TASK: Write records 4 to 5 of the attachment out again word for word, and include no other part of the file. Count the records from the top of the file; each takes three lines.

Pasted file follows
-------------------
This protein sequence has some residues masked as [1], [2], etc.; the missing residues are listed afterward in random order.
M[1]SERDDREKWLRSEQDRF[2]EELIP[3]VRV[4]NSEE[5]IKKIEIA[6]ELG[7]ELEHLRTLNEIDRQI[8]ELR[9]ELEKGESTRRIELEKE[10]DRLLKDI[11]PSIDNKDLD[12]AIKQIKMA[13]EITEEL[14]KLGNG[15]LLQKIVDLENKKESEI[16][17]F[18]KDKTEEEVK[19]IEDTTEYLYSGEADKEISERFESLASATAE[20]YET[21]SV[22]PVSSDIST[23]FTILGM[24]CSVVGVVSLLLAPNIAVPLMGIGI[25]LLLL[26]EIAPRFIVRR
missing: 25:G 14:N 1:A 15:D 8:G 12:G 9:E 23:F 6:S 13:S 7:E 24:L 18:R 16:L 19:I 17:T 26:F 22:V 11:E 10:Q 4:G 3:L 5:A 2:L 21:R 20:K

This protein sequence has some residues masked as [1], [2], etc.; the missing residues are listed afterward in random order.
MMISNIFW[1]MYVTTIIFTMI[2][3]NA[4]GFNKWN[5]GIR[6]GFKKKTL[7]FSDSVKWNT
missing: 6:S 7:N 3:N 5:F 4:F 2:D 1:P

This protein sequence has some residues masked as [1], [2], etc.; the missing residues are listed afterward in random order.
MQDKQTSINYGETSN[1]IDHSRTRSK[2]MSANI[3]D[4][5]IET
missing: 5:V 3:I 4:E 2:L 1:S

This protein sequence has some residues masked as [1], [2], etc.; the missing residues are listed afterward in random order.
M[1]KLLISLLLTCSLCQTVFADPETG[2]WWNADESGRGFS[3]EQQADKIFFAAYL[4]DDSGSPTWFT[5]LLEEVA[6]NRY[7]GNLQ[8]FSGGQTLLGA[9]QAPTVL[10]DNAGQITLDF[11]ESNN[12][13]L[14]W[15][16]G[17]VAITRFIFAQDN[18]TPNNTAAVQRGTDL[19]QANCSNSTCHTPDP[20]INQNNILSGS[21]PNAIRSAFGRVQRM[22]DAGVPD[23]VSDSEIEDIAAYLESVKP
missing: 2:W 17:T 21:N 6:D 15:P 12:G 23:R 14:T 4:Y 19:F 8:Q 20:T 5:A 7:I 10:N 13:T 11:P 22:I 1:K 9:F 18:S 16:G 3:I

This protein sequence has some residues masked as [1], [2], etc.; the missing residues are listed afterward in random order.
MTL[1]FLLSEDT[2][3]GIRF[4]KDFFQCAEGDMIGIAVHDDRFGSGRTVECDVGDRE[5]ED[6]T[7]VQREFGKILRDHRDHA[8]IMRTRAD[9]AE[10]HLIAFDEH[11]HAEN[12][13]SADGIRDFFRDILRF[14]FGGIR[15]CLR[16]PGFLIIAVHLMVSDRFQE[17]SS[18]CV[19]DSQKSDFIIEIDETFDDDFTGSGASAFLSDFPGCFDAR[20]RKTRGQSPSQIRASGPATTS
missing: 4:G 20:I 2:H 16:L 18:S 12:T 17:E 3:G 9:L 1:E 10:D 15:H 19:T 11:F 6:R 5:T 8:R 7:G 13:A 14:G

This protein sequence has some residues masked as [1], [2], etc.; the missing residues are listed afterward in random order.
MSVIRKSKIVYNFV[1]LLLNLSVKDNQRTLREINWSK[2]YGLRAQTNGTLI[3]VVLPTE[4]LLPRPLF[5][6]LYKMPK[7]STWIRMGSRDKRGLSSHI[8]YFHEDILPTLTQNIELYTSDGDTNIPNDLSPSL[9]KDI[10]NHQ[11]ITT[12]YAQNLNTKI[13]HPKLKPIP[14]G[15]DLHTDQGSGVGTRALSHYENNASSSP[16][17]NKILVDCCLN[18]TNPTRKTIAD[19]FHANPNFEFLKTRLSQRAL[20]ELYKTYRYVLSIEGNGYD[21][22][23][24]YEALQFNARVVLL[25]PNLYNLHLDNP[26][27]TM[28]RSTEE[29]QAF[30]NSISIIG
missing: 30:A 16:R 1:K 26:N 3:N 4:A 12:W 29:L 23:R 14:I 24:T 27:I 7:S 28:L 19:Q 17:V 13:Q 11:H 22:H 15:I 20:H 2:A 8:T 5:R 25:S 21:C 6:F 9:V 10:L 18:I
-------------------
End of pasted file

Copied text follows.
This protein sequence has some residues masked as [1], [2], etc.; the missing residues are listed afterward in random order.
M[1]KLLISLLLTCSLCQTVFADPETG[2]WWNADESGRGFS[3]EQQADKIFFAAYL[4]DDSGSPTWFT[5]LLEEVA[6]NRY[7]GNLQ[8]FSGGQTLLGA[9]QAPTVL[10]DNAGQITLDF[11]ESNN[12][13]L[14]W[15][16]G[17]VAITRFIFAQDN[18]TPNNTAAVQRGTDL[19]QANCSNSTCHTPDP[20]INQNNILSGS[21]PNAIRSAFGRVQRM[22]DAGVPD[23]VSDSEIEDIAAYLESVKP
missing: 2:W 17:T 21:N 6:D 15:P 12:G 23:R 14:T 4:Y 19:F 8:Q 20:T 5:A 7:I 10:N 13:T 11:P 22:I 1:K 9:F 18:S 16:G 3:I

This protein sequence has some residues masked as [1], [2], etc.; the missing residues are listed afterward in random order.
MTL[1]FLLSEDT[2][3]GIRF[4]KDFFQCAEGDMIGIAVHDDRFGSGRTVECDVGDRE[5]ED[6]T[7]VQREFGKILRDHRDHA[8]IMRTRAD[9]AE[10]HLIAFDEH[11]HAEN[12][13]SADGIRDFFRDILRF[14]FGGIR[15]CLR[16]PGFLIIAVHLMVSDRFQE[17]SS[18]CV[19]DSQKSDFIIEIDETFDDDFTGSGASAFLSDFPGCFDAR[20]RKTRGQSPSQIRASGPATTS
missing: 4:G 20:I 2:H 16:L 18:S 12:T 17:E 3:G 9:L 1:E 10:D 15:H 19:T 11:F 6:R 5:T 8:R 7:G 13:A 14:G